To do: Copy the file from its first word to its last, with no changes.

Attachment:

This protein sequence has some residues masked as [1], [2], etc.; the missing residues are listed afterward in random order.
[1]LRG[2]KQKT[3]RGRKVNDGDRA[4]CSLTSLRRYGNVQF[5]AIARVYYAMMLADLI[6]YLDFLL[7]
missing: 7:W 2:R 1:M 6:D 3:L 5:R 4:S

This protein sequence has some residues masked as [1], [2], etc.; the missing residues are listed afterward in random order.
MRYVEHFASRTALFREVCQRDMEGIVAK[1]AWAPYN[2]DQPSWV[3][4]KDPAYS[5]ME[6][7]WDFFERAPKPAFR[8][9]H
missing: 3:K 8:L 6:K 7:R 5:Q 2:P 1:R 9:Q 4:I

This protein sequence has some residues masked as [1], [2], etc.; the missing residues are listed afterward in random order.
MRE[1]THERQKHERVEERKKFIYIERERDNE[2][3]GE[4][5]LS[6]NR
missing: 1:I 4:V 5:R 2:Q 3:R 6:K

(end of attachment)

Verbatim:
This protein sequence has some residues masked as [1], [2], etc.; the missing residues are listed afterward in random order.
[1]LRG[2]KQKT[3]RGRKVNDGDRA[4]CSLTSLRRYGNVQF[5]AIARVYYAMMLADLI[6]YLDFLL[7]
missing: 7:W 2:R 1:M 6:D 3:L 5:R 4:S

This protein sequence has some residues masked as [1], [2], etc.; the missing residues are listed afterward in random order.
MRYVEHFASRTALFREVCQRDMEGIVAK[1]AWAPYN[2]DQPSWV[3][4]KDPAYS[5]ME[6][7]WDFFERAPKPAFR[8][9]H
missing: 3:K 8:L 6:K 7:R 5:Q 2:P 1:R 9:Q 4:I

This protein sequence has some residues masked as [1], [2], etc.; the missing residues are listed afterward in random order.
MRE[1]THERQKHERVEERKKFIYIERERDNE[2][3]GE[4][5]LS[6]NR
missing: 1:I 4:V 5:R 2:Q 3:R 6:K